He saw this mess coming a mile away. His book, Bad Money, is a great read. From his book:
"...between 2001 and 2006, an unprecedented number of Americans used their homes as ATMs, turning huge chunks of residential equity into borrowed, but spendable, cash."
"...over the past five years, the value of U.S. home mortgage debt has increased by nearly $3-trillion. In 2004 alone, it increased by almost $1-trillion. Net mortgage borrowing that year not used for the purchase of new homes amounted to nearly $600-billion, or almost 7% of disposable personal income...indeed, over five years, the housing sector seems to have provided some 40% of the growth in U.S. GDP, and employment, representing stimulus on a grand, almost 1930s scale."
In 1950 the manufacturing sector represented 29.3% of U.S. GDP, while Financial Services represented 10.9%. In 2005 Manufacturing represented 12% and Financial Services 20.4% of U.S. GDP. Imagine how things would be if the government didn't step in to help in the recent bail-outs; 20% of GDP!!
"Shrewd cabinet members and elected officials also preferred a less revealing GDP figure. New York City mayor Michael Bloomberg and Senator Charles Schumer, in releasing an in-depth portrait of New York finance in 2007, described the national financial services sector as just 8 percent of GDP by using an outdated definition that excluded mortgage lending and real estate operations." (emphasis added)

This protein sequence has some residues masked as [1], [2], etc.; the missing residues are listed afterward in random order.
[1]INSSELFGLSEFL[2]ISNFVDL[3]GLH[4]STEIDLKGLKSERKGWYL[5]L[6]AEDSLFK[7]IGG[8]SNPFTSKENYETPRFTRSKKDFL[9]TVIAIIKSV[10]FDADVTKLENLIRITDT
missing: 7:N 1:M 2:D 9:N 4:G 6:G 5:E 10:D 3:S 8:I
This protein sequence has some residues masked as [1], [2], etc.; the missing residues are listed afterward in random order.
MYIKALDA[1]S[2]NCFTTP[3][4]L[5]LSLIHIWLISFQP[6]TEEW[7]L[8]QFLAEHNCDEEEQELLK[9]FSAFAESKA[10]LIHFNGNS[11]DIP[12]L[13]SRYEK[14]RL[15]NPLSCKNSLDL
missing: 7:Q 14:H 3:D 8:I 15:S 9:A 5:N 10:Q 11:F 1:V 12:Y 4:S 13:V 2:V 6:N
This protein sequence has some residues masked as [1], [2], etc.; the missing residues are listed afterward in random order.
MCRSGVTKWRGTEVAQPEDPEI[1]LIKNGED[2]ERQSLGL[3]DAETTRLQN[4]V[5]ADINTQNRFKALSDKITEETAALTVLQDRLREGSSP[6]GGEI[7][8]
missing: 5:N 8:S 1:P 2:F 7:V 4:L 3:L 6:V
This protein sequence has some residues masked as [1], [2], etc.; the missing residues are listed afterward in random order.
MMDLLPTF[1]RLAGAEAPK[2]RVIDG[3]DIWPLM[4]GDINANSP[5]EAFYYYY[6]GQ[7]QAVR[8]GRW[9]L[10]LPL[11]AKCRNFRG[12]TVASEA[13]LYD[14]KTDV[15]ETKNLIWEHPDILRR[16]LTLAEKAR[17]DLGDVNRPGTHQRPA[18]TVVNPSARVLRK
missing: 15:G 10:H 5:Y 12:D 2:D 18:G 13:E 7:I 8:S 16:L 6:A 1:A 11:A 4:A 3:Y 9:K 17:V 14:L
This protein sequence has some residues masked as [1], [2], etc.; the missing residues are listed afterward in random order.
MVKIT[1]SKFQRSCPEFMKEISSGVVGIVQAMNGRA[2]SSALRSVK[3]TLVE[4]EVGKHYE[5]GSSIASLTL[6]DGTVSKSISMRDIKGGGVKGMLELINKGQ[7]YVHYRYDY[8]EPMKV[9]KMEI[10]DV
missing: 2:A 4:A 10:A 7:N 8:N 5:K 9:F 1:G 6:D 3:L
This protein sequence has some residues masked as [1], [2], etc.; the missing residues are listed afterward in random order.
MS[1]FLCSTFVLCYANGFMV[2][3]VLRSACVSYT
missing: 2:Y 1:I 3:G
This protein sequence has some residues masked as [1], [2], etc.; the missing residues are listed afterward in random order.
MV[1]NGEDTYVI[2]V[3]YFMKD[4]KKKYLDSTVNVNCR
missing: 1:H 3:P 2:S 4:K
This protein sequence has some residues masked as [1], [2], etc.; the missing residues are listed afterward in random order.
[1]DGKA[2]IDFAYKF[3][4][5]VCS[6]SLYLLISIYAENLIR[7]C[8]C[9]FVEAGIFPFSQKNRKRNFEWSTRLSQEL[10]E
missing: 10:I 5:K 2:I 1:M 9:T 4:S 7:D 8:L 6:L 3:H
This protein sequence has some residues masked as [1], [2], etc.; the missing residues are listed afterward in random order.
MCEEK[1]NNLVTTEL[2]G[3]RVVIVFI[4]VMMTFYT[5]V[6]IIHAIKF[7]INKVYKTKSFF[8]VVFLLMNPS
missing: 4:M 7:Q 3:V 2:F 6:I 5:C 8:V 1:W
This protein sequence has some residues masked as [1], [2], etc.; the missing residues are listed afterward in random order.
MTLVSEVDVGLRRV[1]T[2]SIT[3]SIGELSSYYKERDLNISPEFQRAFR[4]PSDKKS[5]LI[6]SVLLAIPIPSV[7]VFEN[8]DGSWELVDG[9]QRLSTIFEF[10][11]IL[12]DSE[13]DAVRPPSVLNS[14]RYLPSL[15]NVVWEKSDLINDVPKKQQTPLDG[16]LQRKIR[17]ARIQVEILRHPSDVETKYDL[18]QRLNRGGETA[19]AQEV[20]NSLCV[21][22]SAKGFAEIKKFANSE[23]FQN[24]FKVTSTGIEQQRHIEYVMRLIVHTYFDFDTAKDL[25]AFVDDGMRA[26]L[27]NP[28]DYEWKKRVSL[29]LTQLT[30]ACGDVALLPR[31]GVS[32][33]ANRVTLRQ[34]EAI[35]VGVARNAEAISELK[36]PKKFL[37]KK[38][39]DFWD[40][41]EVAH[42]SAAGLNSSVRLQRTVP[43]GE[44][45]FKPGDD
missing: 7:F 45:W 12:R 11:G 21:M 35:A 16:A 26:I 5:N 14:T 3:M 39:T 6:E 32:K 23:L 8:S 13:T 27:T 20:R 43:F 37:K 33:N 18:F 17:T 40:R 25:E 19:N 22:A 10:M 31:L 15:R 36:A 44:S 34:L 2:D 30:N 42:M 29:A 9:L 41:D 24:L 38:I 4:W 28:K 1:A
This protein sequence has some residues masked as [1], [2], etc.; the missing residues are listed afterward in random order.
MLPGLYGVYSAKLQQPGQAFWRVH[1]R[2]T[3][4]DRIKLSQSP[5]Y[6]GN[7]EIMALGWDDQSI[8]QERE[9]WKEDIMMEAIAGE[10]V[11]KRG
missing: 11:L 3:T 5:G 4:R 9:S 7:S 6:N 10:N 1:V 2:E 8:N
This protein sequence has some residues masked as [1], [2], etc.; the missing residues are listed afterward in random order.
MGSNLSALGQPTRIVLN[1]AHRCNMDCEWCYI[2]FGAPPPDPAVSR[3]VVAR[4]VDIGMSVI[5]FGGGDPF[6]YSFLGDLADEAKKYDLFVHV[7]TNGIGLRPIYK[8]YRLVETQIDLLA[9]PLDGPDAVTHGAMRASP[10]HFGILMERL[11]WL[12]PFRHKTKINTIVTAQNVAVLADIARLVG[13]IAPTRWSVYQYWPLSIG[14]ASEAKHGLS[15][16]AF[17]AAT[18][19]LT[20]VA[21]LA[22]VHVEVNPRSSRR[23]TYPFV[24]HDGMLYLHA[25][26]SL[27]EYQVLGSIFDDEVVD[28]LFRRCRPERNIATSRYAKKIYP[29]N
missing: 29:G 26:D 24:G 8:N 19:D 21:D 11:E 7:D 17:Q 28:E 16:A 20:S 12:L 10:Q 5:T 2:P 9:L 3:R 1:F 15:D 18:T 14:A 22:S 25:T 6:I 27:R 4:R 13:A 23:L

The setups I include on this blog are used in conjunction with the 3/10macd and the criteria I ascribe to it as a way to alert me to an existing condition of price. The key concept to take away from this blog is that I try to anticipate what will happen on the higher time frame by using a faster time frame to trigger the trade setup. I do not trade a "system" I use two indicators to clue me in to price conditions. Please read the Disclaimer located in the sidebar of this site. I can be contacted via email at email@example.com
I am always open to questions, comments, or suggestions on how to improve this blog.